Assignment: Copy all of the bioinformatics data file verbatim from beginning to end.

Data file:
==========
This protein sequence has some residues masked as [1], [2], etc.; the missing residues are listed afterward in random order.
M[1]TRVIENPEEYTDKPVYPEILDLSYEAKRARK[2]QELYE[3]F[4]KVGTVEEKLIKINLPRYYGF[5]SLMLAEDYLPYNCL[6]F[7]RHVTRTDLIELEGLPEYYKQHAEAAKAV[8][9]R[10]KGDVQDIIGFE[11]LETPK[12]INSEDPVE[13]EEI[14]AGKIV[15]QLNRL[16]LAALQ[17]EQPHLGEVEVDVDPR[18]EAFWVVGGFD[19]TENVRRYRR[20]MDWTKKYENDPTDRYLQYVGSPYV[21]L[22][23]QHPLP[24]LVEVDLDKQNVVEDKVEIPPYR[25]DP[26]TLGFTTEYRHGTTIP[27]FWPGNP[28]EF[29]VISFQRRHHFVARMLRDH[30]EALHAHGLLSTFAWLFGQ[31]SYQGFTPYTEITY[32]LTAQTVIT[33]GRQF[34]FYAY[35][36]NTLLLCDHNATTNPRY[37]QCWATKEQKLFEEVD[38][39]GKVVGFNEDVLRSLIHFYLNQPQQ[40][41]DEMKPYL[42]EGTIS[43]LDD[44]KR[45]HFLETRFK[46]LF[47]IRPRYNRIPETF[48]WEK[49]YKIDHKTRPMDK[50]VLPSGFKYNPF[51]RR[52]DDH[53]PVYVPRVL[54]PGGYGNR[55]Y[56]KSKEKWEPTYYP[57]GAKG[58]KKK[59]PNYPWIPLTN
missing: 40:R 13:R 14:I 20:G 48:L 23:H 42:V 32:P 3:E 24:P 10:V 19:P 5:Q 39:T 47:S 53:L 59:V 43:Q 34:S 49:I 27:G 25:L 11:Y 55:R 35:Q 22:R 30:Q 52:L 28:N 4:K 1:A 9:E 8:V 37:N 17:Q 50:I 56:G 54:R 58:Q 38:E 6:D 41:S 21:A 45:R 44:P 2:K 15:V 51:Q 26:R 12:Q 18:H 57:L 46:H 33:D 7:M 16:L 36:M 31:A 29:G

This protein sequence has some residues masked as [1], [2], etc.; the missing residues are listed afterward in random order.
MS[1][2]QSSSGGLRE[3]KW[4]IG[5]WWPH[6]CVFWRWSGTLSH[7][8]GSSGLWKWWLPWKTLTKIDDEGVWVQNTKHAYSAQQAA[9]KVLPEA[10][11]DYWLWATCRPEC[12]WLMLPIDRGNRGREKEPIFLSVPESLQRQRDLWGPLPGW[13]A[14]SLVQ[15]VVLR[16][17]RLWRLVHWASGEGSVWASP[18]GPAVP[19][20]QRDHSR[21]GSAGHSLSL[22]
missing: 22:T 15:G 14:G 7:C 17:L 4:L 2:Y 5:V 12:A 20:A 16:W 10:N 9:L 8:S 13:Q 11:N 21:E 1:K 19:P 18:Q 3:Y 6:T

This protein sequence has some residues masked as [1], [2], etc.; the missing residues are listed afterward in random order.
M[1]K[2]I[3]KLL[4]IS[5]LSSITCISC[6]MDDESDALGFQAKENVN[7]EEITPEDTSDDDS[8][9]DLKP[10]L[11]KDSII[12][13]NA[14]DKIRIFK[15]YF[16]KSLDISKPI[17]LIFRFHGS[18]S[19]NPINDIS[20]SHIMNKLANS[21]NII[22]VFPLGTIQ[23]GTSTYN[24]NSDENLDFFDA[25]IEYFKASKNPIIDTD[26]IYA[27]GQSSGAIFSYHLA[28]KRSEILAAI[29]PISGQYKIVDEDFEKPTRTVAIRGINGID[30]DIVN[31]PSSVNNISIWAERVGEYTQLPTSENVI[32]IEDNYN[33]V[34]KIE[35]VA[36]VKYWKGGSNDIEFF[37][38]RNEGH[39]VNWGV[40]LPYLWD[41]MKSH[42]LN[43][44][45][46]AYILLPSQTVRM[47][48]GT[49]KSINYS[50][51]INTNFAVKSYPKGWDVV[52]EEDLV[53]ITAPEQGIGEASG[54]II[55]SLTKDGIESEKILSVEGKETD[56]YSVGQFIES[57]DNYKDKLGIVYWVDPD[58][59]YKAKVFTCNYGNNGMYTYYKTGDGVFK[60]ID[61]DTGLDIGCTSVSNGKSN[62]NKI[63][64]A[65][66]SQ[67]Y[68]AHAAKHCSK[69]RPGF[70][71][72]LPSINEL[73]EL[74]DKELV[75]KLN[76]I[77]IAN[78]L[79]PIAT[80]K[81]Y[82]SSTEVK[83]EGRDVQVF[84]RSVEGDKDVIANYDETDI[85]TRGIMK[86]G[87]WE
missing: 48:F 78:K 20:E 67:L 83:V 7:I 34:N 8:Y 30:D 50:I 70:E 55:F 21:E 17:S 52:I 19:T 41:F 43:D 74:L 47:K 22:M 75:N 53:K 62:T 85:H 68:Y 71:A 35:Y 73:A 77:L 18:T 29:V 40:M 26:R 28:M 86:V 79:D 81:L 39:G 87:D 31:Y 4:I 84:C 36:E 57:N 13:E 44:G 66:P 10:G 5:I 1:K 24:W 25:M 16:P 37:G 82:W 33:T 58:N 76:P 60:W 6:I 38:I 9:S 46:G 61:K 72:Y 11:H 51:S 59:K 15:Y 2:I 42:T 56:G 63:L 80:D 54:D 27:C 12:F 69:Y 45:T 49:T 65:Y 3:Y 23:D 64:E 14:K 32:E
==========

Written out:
This protein sequence has some residues masked as [1], [2], etc.; the missing residues are listed afterward in random order.
M[1]TRVIENPEEYTDKPVYPEILDLSYEAKRARK[2]QELYE[3]F[4]KVGTVEEKLIKINLPRYYGF[5]SLMLAEDYLPYNCL[6]F[7]RHVTRTDLIELEGLPEYYKQHAEAAKAV[8][9]R[10]KGDVQDIIGFE[11]LETPK[12]INSEDPVE[13]EEI[14]AGKIV[15]QLNRL[16]LAALQ[17]EQPHLGEVEVDVDPR[18]EAFWVVGGFD[19]TENVRRYRR[20]MDWTKKYENDPTDRYLQYVGSPYV[21]L[22][23]QHPLP[24]LVEVDLDKQNVVEDKVEIPPYR[25]DP[26]TLGFTTEYRHGTTIP[27]FWPGNP[28]EF[29]VISFQRRHHFVARMLRDH[30]EALHAHGLLSTFAWLFGQ[31]SYQGFTPYTEITY[32]LTAQTVIT[33]GRQF[34]FYAY[35][36]NTLLLCDHNATTNPRY[37]QCWATKEQKLFEEVD[38][39]GKVVGFNEDVLRSLIHFYLNQPQQ[40][41]DEMKPYL[42]EGTIS[43]LDD[44]KR[45]HFLETRFK[46]LF[47]IRPRYNRIPETF[48]WEK[49]YKIDHKTRPMDK[50]VLPSGFKYNPF[51]RR[52]DDH[53]PVYVPRVL[54]PGGYGNR[55]Y[56]KSKEKWEPTYYP[57]GAKG[58]KKK[59]PNYPWIPLTN
missing: 40:R 13:R 14:I 20:G 48:L 23:H 42:V 32:P 3:E 24:P 10:V 19:P 5:Q 39:T 47:S 53:L 59:V 43:Q 34:S 49:I 27:G 25:L 11:Y 55:R 35:Q 22:R 30:Q 52:L 28:N 4:K 1:A 9:E 8:V 37:N 17:Q 50:I 56:G 54:R 58:Q 38:E 6:D 41:S 21:A 45:R 44:P 2:K 15:V 51:Q 26:R 12:Q 18:H 57:L 46:H 33:D 7:M 16:L 36:M 31:A 29:G

This protein sequence has some residues masked as [1], [2], etc.; the missing residues are listed afterward in random order.
MS[1][2]QSSSGGLRE[3]KW[4]IG[5]WWPH[6]CVFWRWSGTLSH[7][8]GSSGLWKWWLPWKTLTKIDDEGVWVQNTKHAYSAQQAA[9]KVLPEA[10][11]DYWLWATCRPEC[12]WLMLPIDRGNRGREKEPIFLSVPESLQRQRDLWGPLPGW[13]A[14]SLVQ[15]VVLR[16][17]RLWRLVHWASGEGSVWASP[18]GPAVP[19][20]QRDHSR[21]GSAGHSLSL[22]
missing: 22:T 15:G 14:G 7:C 17:L 4:L 2:Y 5:V 12:A 20:A 16:W 10:N 9:L 8:S 13:Q 11:N 21:E 1:K 19:P 18:Q 3:Y 6:T

This protein sequence has some residues masked as [1], [2], etc.; the missing residues are listed afterward in random order.
M[1]K[2]I[3]KLL[4]IS[5]LSSITCISC[6]MDDESDALGFQAKENVN[7]EEITPEDTSDDDS[8][9]DLKP[10]L[11]KDSII[12][13]NA[14]DKIRIFK[15]YF[16]KSLDISKPI[17]LIFRFHGS[18]S[19]NPINDIS[20]SHIMNKLANS[21]NII[22]VFPLGTIQ[23]GTSTYN[24]NSDENLDFFDA[25]IEYFKASKNPIIDTD[26]IYA[27]GQSSGAIFSYHLA[28]KRSEILAAI[29]PISGQYKIVDEDFEKPTRTVAIRGINGID[30]DIVN[31]PSSVNNISIWAERVGEYTQLPTSENVI[32]IEDNYN[33]V[34]KIE[35]VA[36]VKYWKGGSNDIEFF[37][38]RNEGH[39]VNWGV[40]LPYLWD[41]MKSH[42]LN[43][44][45][46]AYILLPSQTVRM[47][48]GT[49]KSINYS[50][51]INTNFAVKSYPKGWDVV[52]EEDLV[53]ITAPEQGIGEASG[54]II[55]SLTKDGIESEKILSVEGKETD[56]YSVGQFIES[57]DNYKDKLGIVYWVDPD[58][59]YKAKVFTCNYGNNGMYTYYKTGDGVFK[60]ID[61]DTGLDIGCTSVSNGKSN[62]NKI[63][64]A[65][66]SQ[67]Y[68]AHAAKHCSK[69]RPGF[70][71][72]LPSINEL[73]EL[74]DKELV[75]KLN[76]I[77]IAN[78]L[79]PIAT[80]K[81]Y[82]SSTEVK[83]EGRDVQVF[84]RSVEGDKDVIANYDETDI[85]TRGIMK[86]G[87]WE
missing: 48:F 78:K 20:E 67:L 83:V 7:I 34:N 8:Y 30:D 50:I 70:E 55:F 21:E 17:S 52:I 19:T 41:F 43:D 74:L 47:K 22:M 75:N 53:K 62:T 85:H 68:Y 71:A 35:Y 73:A 77:L 18:T 29:V 40:M 26:R 28:M 86:V 79:D 81:L 39:G 87:D 31:Y 4:I 84:C 36:E 57:N 13:E 44:G 66:P 10:G 5:I 1:K 24:W 25:M 16:P 37:G 82:W 33:T 58:N 76:P 60:W 6:I 38:I 9:S 46:G 61:K 72:Y 11:H 51:S 59:K 15:Y 2:I 42:T 56:G 63:L 80:D 54:D 27:C 12:F 69:Y 45:T 49:T 65:Y 3:Y 23:D 64:E 14:K 32:E